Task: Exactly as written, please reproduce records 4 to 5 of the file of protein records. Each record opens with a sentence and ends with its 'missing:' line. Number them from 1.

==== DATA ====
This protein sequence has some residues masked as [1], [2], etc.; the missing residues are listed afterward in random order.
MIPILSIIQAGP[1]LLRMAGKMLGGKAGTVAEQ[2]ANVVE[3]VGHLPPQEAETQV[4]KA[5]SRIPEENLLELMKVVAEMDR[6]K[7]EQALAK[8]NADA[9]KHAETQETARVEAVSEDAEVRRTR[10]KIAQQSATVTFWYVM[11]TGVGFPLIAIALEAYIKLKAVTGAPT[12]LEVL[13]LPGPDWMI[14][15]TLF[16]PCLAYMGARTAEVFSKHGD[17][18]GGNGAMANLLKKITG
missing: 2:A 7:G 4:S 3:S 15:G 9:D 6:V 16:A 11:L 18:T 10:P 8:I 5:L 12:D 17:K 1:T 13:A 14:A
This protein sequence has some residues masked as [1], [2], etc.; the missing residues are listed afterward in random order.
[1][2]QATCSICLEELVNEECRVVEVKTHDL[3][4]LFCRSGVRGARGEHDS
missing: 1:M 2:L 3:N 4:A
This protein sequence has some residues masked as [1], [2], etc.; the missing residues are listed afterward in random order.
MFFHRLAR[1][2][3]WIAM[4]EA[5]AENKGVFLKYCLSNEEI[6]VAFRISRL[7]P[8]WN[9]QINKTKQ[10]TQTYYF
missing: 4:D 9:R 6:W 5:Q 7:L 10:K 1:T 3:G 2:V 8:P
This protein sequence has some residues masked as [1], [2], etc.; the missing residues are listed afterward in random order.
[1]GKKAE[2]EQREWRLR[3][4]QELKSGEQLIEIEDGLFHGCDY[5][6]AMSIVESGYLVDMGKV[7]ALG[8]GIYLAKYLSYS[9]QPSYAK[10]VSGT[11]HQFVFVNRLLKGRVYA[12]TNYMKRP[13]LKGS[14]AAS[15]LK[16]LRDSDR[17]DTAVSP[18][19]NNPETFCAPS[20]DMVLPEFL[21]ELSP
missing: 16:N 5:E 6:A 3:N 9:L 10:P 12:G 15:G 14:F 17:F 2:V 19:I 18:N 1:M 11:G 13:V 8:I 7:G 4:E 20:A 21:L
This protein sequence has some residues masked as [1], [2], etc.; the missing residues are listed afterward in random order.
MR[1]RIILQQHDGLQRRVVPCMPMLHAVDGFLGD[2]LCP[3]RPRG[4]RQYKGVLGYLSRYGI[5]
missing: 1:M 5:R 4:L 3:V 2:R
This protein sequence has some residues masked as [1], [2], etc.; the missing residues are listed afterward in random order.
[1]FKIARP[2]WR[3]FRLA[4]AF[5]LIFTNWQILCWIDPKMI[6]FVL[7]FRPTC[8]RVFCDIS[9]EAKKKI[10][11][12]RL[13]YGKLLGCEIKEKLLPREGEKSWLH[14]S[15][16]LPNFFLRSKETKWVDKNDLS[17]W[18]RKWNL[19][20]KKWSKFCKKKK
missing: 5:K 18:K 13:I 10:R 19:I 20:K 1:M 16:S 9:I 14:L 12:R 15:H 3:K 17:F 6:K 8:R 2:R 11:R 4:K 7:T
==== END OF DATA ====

This protein sequence has some residues masked as [1], [2], etc.; the missing residues are listed afterward in random order.
[1]GKKAE[2]EQREWRLR[3][4]QELKSGEQLIEIEDGLFHGCDY[5][6]AMSIVESGYLVDMGKV[7]ALG[8]GIYLAKYLSYS[9]QPSYAK[10]VSGT[11]HQFVFVNRLLKGRVYA[12]TNYMKRP[13]LKGS[14]AAS[15]LK[16]LRDSDR[17]DTAVSP[18][19]NNPETFCAPS[20]DMVLPEFL[21]ELSP
missing: 16:N 5:E 6:A 3:N 9:L 10:P 12:G 15:G 14:F 17:F 2:V 19:I 18:N 1:M 11:G 13:V 8:I 7:G 4:E 20:A 21:L
This protein sequence has some residues masked as [1], [2], etc.; the missing residues are listed afterward in random order.
MR[1]RIILQQHDGLQRRVVPCMPMLHAVDGFLGD[2]LCP[3]RPRG[4]RQYKGVLGYLSRYGI[5]
missing: 1:M 5:R 4:L 3:V 2:R